1873 Walter de la Mare, English poet, was born (d. 1956).

 

1898 Spanish-American War: The United States declared war on Spain.

1901 New York became the first U.S. state to require automobile license plates.

1905 George Nepia, New Zealand rugby player was born (d. 1986).

George Nepia.jpg

1915 New Zealand troops landed at Gallipoli.

NZ troops land at Gallipoli
The start of the Battle of Gallipoli – trrops from Australia, Britain and France were also part of the landings at  Anzac Cove and Cape Helles..
  
 
 
1916 Easter Rebellion: The United Kingdom declared martial law in Ireland.
 
 

1916 – Anzac Day was commemorated for the first time, on the first anniversary of the landing at Anzac Cove.

1917 Ella Fitzgerald, American singer, was born (d. 1996).

1927 Albert Uderzo, French cartoonist, was born.

1929  Yvette Williams First New Zealander woman to win an Olympic gold medal, was born.

1932 Foundation of the Korean People’s Army of North Korea. “4.25″ appeared on the flags of the KPA Ground Force and the KPA Naval Force.

The flag of the Korean People's Army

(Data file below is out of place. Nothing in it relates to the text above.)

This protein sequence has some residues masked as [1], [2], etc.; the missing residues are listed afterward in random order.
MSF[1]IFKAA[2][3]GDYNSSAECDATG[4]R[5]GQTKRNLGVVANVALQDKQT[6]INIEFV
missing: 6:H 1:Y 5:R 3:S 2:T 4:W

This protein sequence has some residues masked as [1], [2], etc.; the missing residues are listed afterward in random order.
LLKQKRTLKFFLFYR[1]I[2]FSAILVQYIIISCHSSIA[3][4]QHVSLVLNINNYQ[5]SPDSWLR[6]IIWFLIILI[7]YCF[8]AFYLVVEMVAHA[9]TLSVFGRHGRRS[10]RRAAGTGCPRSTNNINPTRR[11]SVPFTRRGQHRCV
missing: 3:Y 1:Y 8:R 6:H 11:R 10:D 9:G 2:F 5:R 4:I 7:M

1932 William Roache, British television actor (Coronation Street), was born.

K Barlow 2008.jpg

1938 U.S. Supreme Court delivereds opinion in Erie Railroad Co. v. Tompkins and overturned a century of federal common law.

1939  DC Comics published its second major superhero in Detective Comics #27; – Batman.

1940  Al Pacino, American actor, was born.

1943 The Demyansk Shield for German troops in commemoration of Demyansk Pocket was instituted.

Demjanskschild.jpg

1944 The United Negro College Fund was incorporated.

UNCF.svg

1945 Elbe Day: United States and Soviet troops met in Torgau along the River Elbe, cutting the Wehrmacht in two, a milestone in the approaching end of World War II in Europe.